Version tested: iPhone
It's been three whole weeks since we last had the chance to cop a sly feel of the mobile gaming sector. You can blame E3, the deluge of PSN releases and the launch of the 3DS eStore/eShop/eByGum, but you categorically cannot blame me.
In the intervening weeks, my poor, game-fried eyes have been gathering lint like a soiled 1990s mouse, and it will be to the surprise of precisely no-one that there are a bajillion new releases to choose from - many of which are both ridiculously good and ridiculously cheap.
I've spared you much of it, mainly because I'm quite sure you don't want to spend all your money at once - so if your latest mobile squeeze doesn't feature this week, fear not, we'll get round to it. In other news: games!
- iPhone - £0.59
Normally it wouldn't be possible to get excited about a riff on Snake. Not unless the year was 1981 and Landscape were playing Einstein A Go-Go on Top Of The Pops.
But then Spilt Milk Studios comes along and whips off its velcro skirt in the name of light entertainment, introducing us to a plucky underdog hero called Lionel. I'm not even making this up.
As the former frontman of smooth soul combo The Commodores, his solo career hasn't taken off yet, and he's auditioning for Tron all night long, showing us his light cycle chops. The problem is, he can't slow down.
So there you are, riding around, turning at right angles, trying to mangle all your opponents by getting them to crash into your trail. It's a formula as old as gaming itself, but made more interesting by amusing quips and throbbing electronica.
It also has the decency to include a wide selection of modes, such as the self-explanatory Survival alongside the three-minute-limit Deadline, Time Attack, the kill-or-be-killed Piñata mode, the death-defying, all-or-nothing Gauntlet - and, of course, good old fashioned Snake.
Like most things in life, personality goes a long way, and Hard Lines has it in spades. And probably buckets as well.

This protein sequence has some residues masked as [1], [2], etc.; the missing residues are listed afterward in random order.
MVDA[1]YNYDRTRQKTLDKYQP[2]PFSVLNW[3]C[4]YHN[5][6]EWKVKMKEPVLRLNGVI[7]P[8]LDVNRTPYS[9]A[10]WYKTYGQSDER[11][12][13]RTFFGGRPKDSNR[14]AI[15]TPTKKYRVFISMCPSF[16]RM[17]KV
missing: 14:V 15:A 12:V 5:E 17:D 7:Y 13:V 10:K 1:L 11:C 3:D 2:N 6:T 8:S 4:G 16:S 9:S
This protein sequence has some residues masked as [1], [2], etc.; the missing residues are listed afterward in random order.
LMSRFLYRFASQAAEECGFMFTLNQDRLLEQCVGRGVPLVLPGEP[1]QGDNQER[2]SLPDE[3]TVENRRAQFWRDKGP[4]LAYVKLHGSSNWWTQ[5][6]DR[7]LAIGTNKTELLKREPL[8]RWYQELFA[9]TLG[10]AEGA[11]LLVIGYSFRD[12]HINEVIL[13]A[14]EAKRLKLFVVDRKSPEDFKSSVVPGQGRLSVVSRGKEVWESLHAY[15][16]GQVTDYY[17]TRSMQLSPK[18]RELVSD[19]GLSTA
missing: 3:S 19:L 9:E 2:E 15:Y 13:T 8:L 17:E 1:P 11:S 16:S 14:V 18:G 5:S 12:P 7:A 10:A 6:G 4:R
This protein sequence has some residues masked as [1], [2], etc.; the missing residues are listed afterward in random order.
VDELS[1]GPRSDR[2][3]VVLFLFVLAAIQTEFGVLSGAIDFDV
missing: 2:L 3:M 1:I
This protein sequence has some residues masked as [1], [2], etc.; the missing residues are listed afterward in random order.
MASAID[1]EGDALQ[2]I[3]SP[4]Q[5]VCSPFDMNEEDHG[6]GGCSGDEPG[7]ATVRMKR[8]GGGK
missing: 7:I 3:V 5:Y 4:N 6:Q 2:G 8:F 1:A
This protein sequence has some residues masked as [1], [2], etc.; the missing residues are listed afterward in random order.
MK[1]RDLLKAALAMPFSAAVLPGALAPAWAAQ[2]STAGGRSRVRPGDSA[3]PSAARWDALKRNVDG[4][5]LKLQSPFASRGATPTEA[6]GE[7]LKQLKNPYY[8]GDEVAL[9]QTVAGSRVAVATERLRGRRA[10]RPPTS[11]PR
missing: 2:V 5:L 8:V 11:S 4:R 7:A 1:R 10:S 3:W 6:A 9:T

Grand Prix Story
- Android - £3.08. Free Lite version also available.
After the brilliantly self-referential Game Dev Story, Kairosoft could either quit while it was ahead or just keep churning out slight variations on the theme and make lots of money. Plan B it is, then!
Following on from Hot Spring Story, the third in the series adopts many (if not most) of the same tricks that made us play long into the night, faces aglow with touchscreen illumination.
In Grand Prix Story, it's once again a moreish balance of hiring, training, researching and upgrading, as you aim to work your way up from a team of aspiring amateurs to all-conquering motor racing behemoths.
At first, you'll pour your limited resources into a fairly useless car and a small team of hopeless nobodies, and systematically prod them in the right direction via research points and cold hard cash.
Periodically you'll enter races and watch as your plucky losers inch their way up the rankings with every incremental update. It hooks you in with the micro rewards of bettering your race standings and lap times, and before you know it, you're actually capable of winning things.
And then off you go, developing new cars and parts, and bolstering your team with your winnings. Good performances then leads to sponsorship, and the chance to enter progressively challenging races, and so the cycle goes on until, inevitably, you have to tear yourself away from the damned thing.
In some respects, the ability to see the fruits of your labours in action only makes it more engaging. You're no longer just churning out some imaginary product - you're watching the product go out and perform, albeit in endearingly wobbly pixel art fashion.
Eventually Kairosoft will run out of things for us to manage, or just repeat the same ideas until the whole thing becomes utterly transparent. But right now, these are stories worth telling and games worth owning.